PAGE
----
Ever since Chef Richard Blais (and his hair) appeared on Top Chef Season 4 I’ve been a fan. While competing, his food (though only viewed through the power of television) seemed to never (or at least rarely) miss the mark. And unlike some I actually found his seriousness and constant reach for perfection admirable and endearing rather than cold and serious. So when I moved to Atlanta last year and began plotting all the new restaurants I was going to be able to dine at, of course Richard Blais’s name came to mind.
He’s built quite the little (large) food empire here in the A. From Flip Burger to HD1 to The Spence, well Richard is pretty much a household name. So much so that people seemed to be quite up in arms this summer when rumors started to fly that he was leaving us and heading out West, California specifically. Don’t worry though, I chatted with him and yes he is opening a restaurant in California and yes he does also have a home there, did you catch that also word, meaning he’s still in Atlanta as well. So everyone can just calm down and take a breath on that topic.
Anyway, one of Richard’s big initiatives in food has always been making food healthier and living a life of balance, not starvation. An initiative that hits very close to home because at one point, early on in his career, Richard may have tipped the scales just a tad (though that’s a distant memory as he’s now an avid runner and well you’ve seen him…he’s in fighting shape). One of Chefs latest ventures has been partnering with The Mushroom Council to create a mushroom centric burger for Flip he’s called The Earth n’ Turf. We had the chance to dine at Flip and the Mr. loved every single bite of the Earth n’Turf (I didn’t try it as I’m a vegetarian but I have complete faith in the Mr.’s ability to determine a burgers deliciousness). The Earth n’Turf has actually been so popular it’s now been added to the menu for the rest of the summer (and hopefully longer), so if you didn’t get a chance to go last month go now! And for those of you that don’t live in the A, I’ve included Richard’s Earth n’ Turf recipe above and additional mushroom centric condiment recipes and others can be found HERE.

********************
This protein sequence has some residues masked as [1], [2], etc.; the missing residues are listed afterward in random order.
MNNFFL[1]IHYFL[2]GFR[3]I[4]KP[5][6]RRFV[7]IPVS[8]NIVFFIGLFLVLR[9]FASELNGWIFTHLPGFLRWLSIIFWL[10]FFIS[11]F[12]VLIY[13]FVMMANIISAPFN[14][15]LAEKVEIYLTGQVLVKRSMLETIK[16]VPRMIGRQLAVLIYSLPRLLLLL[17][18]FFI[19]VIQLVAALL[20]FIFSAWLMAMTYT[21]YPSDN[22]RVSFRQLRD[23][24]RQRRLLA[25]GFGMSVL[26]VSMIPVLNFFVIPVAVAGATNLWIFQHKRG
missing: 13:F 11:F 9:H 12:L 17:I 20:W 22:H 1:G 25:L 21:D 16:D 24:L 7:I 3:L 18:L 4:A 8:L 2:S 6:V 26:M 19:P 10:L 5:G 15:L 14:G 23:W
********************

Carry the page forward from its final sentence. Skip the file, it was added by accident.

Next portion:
Along with dining at Flip I was also able to have a little chat with Richard the other day which I’ve recapped for you below…we talked mushrooms, Atlanta, his hair, Top Chef, wizards, and he may or may not have compared Thomas Keller to Lady Gaga. (Side note, I am not a journalist by any stretch of the imagination so you’ll simply be reading my question then Chef’s answer. Easy breezy people). Plus thanks to The Mushroom Council we’re giving you a chance to win a signed copy of his book, Try This At Home. Trust me you want this book, it’s so good! And just in case you’re reading this Chef, sorry I totally went over my allotted 15 minutes of time for the interview! So without further ado, here we go! truly, MKR
Was becoming a chef always it for you…“I mean definitely no. I sort of fell into our industry. I started at McDonalds with very humble roots and many years in to pay for tuition I fell into the fact that it was a kraft. And the kraft became an art to me then the idea of instant gratification and making people happy. Then it sort of became my home. But it was quite by accident. Like I think like a lot of young people I wanted to be a super star athlete or writing is something I have some aspirations to write, and I still do. But it was kind of an accident to fall into the culinary arts for sure.”
Where did you gain more knowledge, culinary school or working at some of the best known restaurants in the world such as The French Laundry…”I think it’s all cumulative. To be honest I think you learn different things from different places. I believe that culinary school is great for people who will thrive in that sort of an environment. For me culinary school was great as it gave me time to study carrots for 2 hours in the library and take time to learn things that weren’t just physical skills but more knowledge and history of cuisine. But it’s hard to say where I learned the most. Certainley working at The French Laundry, or Daniel, or going to Europe these are things that shaped me as a Chef but it would be hard to say what was most important. Though when I came back from The French Laundry I felt like I was a Chef.”
…Speaking of The French Laundry, do you still feel it’s one of the best restaurants in the world…“I mean it’s certainly one of the best restaurants in the world still. I think when you start talking about ranking restaurants and the world’s best they sell magazines and gets hits on websites it’s kind of hard to judge these things. But it’s also, I think a restaurant is sort of an album. The album is still a good album, it might not be a top 20 hit this year because this year people are listening to Lady Gaga or whatever but Thomas Keller and The French Laundry is still a great album, and certainly one of the best restaurants in the world.”